With shared core laboratory facilities that multiple academics, start-ups, and small businesses can access, Canadian synthetic biology ventures will have an immediate chance to test and scale their ideas. This will de-risk investment by focusing it to where it matters, rather than having to build a foundation to simply perform basic experiments. Therefore, the growth of Canadian biotechnology innovation can be spurred by an investment in shared scientific infrastructure, with the establishment of a dedicated Canadian Synthetic Biology Accelerator Program to host and mentor synthetic biology entrepreneurs.

Synthetic biology accelerator programmes in Ireland and San Francisco have already shown success with this style of synthetic biology research. Trainees from around the world, including Canadian university students, have tested their ideas in these private labs, gained insight from mentors, and inked contracts with investors. By framing traditionally academic research as an entrepreneurial venture, the fast-paced style of these programs helps spur productivity, leading to dozens of new high-tech companies.


A Unique Canadian Solution

Canada must foster this spirit of highly skilled entrepreneurship here at home, and capitalize on the excellent post-secondary training available to Canadians. The SynbiCITE accelerator at Imperial College London provides a particularly useful example of a successful hybrid approach between academics and industry partners.

The SynbiCITE Bio-Start competition would serve as an excellent blueprint to kickstart Canadian synthetic biology, and can be envisioned as a national competition to specifically target Canadian industries. Canadian biotechnology, agriculture, and manufacturing firms will be able to partner with the institute-led accelerator program, to harness synthetic biology to solve problems their companies face. By centralizing synthetic biology entrepreneurship under a dedicated institute, Canadian companies will be able to invest in these revolutionary technologies without having to start their own cost-prohibitive research program from scratch.

Key to this accelerator is ensuring involvement from experts and mentors. The JLABS facility in Toronto, and the Centre for Applied Synthetic Biology (CASB) at Concordia University are the first potential sources of this expertise. The network of biotech companies fostered by LSO, OBIO, and other Canadian biotech groups would be natural allies of the prospective institute. Mentors from these organizations, either individuals or partnered businesses, would be able to lend their knowledge in biotech entrepreneurship, while benefiting from new talent, ideas, and applications of synthetic biology.

Implementing the Proposals

Although the federal government’s Innovation Superclusters Initiative is promising, the foundation of a dedicated Canadian Synthetic Biology Institute is not contingent on government funding.

Much of synthetic biology research is driven by students, early career scientists, and hobbyists. Fourteen Canadian undergraduate teams participate in the global iGEM synthetic biology competition, developing their own research projects that have gone on to become new biotech companies and intellectual property. The field of synthetic biology has a long history of grassroots-based support. Encouraging this spirit of discovery and entrepreneurship will pay dividends down the line, to spur development of Canadian biotech lead by the highly skilled and enthusiastic students trained at Canadian universities.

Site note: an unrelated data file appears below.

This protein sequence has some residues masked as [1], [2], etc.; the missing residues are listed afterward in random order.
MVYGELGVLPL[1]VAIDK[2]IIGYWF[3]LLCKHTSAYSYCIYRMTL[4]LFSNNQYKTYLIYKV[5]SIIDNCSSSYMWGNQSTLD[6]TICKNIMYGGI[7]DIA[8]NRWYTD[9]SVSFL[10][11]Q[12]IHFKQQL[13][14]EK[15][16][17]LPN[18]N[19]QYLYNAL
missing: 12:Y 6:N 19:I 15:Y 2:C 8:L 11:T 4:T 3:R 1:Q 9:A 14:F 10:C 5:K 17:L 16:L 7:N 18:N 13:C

As this institute will be established from the ground up, the responsibility is on those who are interested in seeing this through. In other words, if you want to see this institute established, actively lobby your peers, professors, and family to convince them of the importance of synthetic biology.

Although anyone can become involved, I am specifically reaching out for support from the following stakeholders, who I foresee as being key to the foundation of a Canadian Synthetic Biology Institute.

First Steps: A virtual institute to improve synthetic biology’s profile in Canada, and build collaborations between existing stakeholders

· iGEM teams

· Synthetic biology start-ups

· Professors using synthetic biology across Canada

· International students and professors

Near-term: Establishing the synthetic biology accelerator program in partnership with the following stakeholders

· Genome Canada

· Regional Innovation Centres

· Canadian Universities

· LSO/other industry partners

· Hon. Navdeep Bains (Canadian Minister of Innovation, Science and Economic Development) and the Hon. Kirsty Duncan (Canadian Minister of Science) and relevant policy makers within the Government of Canada

· Venture capital firms in Canada and abroad

Long-term goals: Establishing a research program for the Canadian Synthetic Biology Institute

· Dedicated courses/summer programs for universities and the general public

· Operating grants for synthetic biology researchers and entrepreneurs alike

· Funded fellowships for synthetic biology graduate students and post docs, to recruit and retain the top talent

It is my hope that this eParliament Ideas article, accompanying petition, and set of actionable proposals serves as a rallying cry for all synthetic biologists in Canada. Now is the time to have a national discussion about synthetic biology and make significant progress forward, to ensure renewed Canadian excellence and leadership into the 21st century.

About the Author

Ben is a PhD Candidate at the University of Toronto, applying synthetic biology to discover new drugs and engineer cells to deliver them. During his MSc he founded the McMaster University iGEM team, and has also lead several academic student unions. He has a strong interest in career development for students, with a specific focus on biotechnology. If you wish to collaborate in this endeavour, please contact the author at b.scott@mail.utoronto.ca